If you remain unconvinced and think Christians are deluded, then I encourage you to get to know Jesus. To be fair, he was pretty unconventional and turned the lives of those he encountered upside down, but He is all the more incredible for it. He wasn’t a nutcase who damaged his followers by lying to them; instead, their lives flourished as they encountered His love. I suggest you begin by reading the gospels: the books of Matthew, Mark, Luke and John in the Bible. There are many translations of the Bible, so it’s best to get hold of an up to date translation; The Message or The Passion are both excellent.

There’s hope

If you already believe in Christ, and His foolish wisdom, then you are not alone. I can’t stop the online vitriol you may encounter, but it will end one day, and everything will make perfect sense.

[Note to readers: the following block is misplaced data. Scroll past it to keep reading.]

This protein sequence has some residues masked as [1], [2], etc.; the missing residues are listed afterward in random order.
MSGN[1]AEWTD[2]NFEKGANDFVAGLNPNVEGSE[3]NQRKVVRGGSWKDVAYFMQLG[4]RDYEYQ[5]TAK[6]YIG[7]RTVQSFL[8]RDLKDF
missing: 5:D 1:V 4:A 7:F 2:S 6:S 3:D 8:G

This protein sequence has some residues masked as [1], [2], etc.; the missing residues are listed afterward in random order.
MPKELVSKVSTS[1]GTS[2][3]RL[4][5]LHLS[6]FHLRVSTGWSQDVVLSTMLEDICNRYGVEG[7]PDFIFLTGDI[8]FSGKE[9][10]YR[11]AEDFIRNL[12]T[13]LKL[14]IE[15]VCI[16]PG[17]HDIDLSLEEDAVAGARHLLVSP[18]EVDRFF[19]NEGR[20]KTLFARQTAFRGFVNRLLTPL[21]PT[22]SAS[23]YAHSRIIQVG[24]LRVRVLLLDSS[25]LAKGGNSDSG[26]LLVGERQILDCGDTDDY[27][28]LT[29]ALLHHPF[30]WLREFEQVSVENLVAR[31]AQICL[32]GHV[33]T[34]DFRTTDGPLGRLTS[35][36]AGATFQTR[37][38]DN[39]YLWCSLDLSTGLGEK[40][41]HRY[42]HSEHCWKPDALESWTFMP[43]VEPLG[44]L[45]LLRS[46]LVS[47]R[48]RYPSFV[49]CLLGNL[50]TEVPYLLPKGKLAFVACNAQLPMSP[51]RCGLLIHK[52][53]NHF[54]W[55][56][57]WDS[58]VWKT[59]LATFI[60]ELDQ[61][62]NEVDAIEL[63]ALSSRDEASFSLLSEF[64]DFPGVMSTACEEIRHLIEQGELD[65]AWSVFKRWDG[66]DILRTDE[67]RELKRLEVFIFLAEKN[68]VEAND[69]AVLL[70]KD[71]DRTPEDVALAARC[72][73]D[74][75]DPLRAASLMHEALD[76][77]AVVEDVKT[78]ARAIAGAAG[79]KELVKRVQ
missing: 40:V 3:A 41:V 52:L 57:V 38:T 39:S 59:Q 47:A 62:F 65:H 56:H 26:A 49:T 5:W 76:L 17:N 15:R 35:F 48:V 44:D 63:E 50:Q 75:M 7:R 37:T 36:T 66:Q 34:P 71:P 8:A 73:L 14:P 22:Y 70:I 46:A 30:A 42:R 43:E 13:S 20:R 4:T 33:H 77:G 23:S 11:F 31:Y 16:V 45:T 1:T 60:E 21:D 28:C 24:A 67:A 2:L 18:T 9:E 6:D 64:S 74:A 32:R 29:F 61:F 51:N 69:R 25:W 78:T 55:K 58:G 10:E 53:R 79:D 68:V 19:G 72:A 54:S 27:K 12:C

To return to the Oxymoronic God series of articles, please click here.


DislocatedChristians exists to create and support a community of like-minded people. My prayer is that you’ll find some echoes of your dilemmas with church and culture in these pieces, and it will encourage you to know others have the same struggles. Please like, comment on or share my articles if you’ve found them helpful. I’d be immensely grateful if you could follow me; click towards the bottom of the page.

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Just as we are each a work in progress, so too is DislocatedChristians. Sometimes I’ll get things wrong, and I hope you’ll forgive me and continue to stick around when that happens.